Drawing from inspiration.
If you have a liking for pocket monsters, the little animals that have crawled into the American consciousness since the 1990s, you may enjoy a story I have to tell before I even get into my critique of a new downloadable video game for Nintendo 3DS. See, I was a Pokémon master before anyone else and I learned that the real secret to enjoying the life of an obsessive collector comes from knowing what to catch and what to keep. Decades ago, on the shore of a lake my family frequently visited I hunted around in brush for anything interesting to play with.
I found a small field mouse pushing his own grass this way and that way, about as delicately as my pudgy legs could hope to accomplish in much the same way. See, when you go around looking for pocket monsters (at least in the upcoming Pokémon Ruby and Sapphire remakes), you have to be careful if you hope to nab anything truly wild. Anyway, I reached down to pick up this small field mouse and it replied by biting my right index finger. Rather than give the little critter a toss as if it were a Pokéball, I did what anyone would do and dropped it on the ground. It scurried off and I admired my wound. If you’re nursing the same kind of wounded gamer sympathies, I’d say Pokémon Art Academy will do the trick when it comes to smoothing out artistic sensibilities.
Pokémon Art Academy is the antithesis to hardcore gaming in one of the best ways. It offers a fully guided look at what it means to draw Pokémon with your own style and flair. Starting with simple tutorials, even offering the customary choice of three “starter” lessons, Pokémon fanatics will find everything they need to progress through the ranks and draw ‘em’ all… or something to that effect.
While you can jump into free painting exercises and see how your own stylus-controlled inputs look on the dual Nintendo 3DS screens, I heavily recommend the walkthroughs with Professor Andy as they not only boost your confidence in creating layers, adding new colors, drawing outlines, and effectively honing the level of artistic merit you’ll find in drawing with the 3DS. For one, a partner follows you through these drawing lessons and actually gives you quite a laugh when you see the result or her efforts.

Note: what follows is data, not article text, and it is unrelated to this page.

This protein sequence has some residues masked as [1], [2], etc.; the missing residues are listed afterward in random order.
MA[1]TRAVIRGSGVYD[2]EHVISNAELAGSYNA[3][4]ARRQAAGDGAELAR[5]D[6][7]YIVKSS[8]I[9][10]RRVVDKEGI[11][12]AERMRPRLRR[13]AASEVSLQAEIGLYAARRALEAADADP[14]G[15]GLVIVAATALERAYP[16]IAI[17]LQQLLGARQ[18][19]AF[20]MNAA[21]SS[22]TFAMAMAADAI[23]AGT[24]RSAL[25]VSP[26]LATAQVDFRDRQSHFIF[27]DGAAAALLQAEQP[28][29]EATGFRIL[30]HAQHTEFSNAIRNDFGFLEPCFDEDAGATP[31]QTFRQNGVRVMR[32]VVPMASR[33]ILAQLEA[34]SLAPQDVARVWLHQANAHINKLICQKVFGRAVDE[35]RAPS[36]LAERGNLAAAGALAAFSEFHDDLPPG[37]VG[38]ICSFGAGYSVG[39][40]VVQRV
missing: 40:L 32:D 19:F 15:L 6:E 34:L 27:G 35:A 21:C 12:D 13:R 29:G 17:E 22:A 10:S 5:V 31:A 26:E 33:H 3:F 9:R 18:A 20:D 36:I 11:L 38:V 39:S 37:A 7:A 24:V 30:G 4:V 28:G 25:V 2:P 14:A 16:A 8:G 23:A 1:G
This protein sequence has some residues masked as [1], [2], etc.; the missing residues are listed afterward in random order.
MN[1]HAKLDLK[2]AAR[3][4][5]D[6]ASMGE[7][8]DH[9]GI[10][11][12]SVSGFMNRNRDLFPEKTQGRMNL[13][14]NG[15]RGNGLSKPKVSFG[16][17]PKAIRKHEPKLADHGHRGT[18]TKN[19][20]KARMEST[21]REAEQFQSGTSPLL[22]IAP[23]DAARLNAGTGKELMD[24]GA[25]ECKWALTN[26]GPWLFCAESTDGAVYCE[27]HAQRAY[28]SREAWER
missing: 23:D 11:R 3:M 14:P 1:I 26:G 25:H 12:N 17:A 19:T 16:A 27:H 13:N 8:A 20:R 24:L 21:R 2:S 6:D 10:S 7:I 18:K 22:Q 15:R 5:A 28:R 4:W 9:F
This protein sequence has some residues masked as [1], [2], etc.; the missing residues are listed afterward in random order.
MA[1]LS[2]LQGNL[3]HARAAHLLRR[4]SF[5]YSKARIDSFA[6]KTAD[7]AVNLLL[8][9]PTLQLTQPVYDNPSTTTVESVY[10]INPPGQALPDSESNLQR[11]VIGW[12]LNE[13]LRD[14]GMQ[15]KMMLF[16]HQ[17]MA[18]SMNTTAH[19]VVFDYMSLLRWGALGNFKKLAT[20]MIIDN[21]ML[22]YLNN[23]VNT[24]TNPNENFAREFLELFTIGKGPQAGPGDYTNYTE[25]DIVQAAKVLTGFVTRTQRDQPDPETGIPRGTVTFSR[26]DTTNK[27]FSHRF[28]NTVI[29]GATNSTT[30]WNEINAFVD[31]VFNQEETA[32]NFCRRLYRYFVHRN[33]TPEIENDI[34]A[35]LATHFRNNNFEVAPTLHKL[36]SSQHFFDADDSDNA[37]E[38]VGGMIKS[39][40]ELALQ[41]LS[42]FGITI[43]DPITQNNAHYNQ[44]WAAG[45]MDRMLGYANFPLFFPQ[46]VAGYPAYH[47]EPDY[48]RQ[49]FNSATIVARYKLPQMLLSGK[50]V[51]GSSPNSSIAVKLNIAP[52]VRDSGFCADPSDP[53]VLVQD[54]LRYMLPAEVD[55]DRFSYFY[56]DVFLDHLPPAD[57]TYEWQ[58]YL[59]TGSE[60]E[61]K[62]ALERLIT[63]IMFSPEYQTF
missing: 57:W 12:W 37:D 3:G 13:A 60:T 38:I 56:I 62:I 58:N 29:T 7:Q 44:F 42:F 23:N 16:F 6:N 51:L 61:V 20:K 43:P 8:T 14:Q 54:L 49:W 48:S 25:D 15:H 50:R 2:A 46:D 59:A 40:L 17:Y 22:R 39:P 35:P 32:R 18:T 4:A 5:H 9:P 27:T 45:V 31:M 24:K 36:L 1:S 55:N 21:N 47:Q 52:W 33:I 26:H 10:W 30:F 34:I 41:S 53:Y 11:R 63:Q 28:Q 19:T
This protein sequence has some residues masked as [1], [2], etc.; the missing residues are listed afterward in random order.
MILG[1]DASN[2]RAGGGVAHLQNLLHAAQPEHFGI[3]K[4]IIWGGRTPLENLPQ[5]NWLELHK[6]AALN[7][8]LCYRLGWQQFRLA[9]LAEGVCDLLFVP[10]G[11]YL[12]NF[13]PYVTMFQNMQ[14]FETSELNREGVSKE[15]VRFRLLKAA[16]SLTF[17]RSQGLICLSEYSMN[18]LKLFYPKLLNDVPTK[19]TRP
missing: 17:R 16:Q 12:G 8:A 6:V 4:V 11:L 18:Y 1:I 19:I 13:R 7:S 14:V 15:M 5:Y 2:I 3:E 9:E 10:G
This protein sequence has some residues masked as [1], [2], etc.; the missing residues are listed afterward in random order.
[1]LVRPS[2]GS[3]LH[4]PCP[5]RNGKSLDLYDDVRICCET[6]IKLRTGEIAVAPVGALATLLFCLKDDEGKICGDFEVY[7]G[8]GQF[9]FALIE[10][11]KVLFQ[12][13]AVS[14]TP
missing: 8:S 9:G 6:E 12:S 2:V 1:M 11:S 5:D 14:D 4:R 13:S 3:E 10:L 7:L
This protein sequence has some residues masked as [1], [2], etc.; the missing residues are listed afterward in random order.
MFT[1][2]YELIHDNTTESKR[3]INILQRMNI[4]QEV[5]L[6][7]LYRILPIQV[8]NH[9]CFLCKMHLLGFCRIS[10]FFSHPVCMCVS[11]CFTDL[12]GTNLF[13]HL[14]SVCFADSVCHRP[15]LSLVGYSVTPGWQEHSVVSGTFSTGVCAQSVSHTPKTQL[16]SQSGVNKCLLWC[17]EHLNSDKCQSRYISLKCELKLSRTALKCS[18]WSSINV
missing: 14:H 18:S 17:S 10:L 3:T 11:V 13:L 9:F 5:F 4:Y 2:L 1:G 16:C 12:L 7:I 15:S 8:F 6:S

The dialog itself can drone on and eager players will no doubt want to speed beyond the natural progression of guided tutorials, that doesn’t mean that pacing yourself fails to become key as you get through more and more drawings. Thankfully, the overall cheery atmosphere maintains everything fans will love about the personality that has propelled the Pokémon franchise thus far.
I won’t waste your time with the viability of Pokémon Art Academy given that you should know exactly what you’re getting into should you decide to spend the $20 to download the game on your Nintendo 3DS. I still can’t help gushing about the sheer variety of monsters to choose from, especially as you complete lessons and even more choices fill the various menus. I would also caution art lovers with the mention that Pokémon Art Academy takes its tools and various options for colors, line controls, and snap-to-it style forgiveness. I know I’ve been getting a lot of crap for the scores I’ve been issuing lately, though Pokémon Art Academy does sing to its most dedicated fans by knowing exactly who they are and what they’ll want from the experience.
Pokémon fans have often clamored for the kind of depth-in-genre that Art Academy shows, despite wanting to see that kind of dedication in other types of games, like an open-world RPG or even an action game. What Pokémon Art Academy does well it often does without mistaking its medium as one that requires a lot of precision and discrepancy for the astute artists out there. I’ve been dabbling in painting and drawing a little more, and while I like to think that my skills grow from experimentation, more often I feel like they’re coming from an awareness as to what I’m trying to accomplish.
Pokémon Art Academy has all of that and it won’t cost any money when it comes to supplies given that the digital platform it resides on doesn’t asking the consumer for any canvass or paint. It forgives most errant swipes of the fine line tool and offers easy undo and redo options via the 3DS shoulder buttons as well. Where the title lacks the ability to teach you real art skills, it’ll provide dozens of hours of entertainment for a gamer aware of what they’re getting into.
Code provided by publisher. Available exclusively on Nintendo 3DS.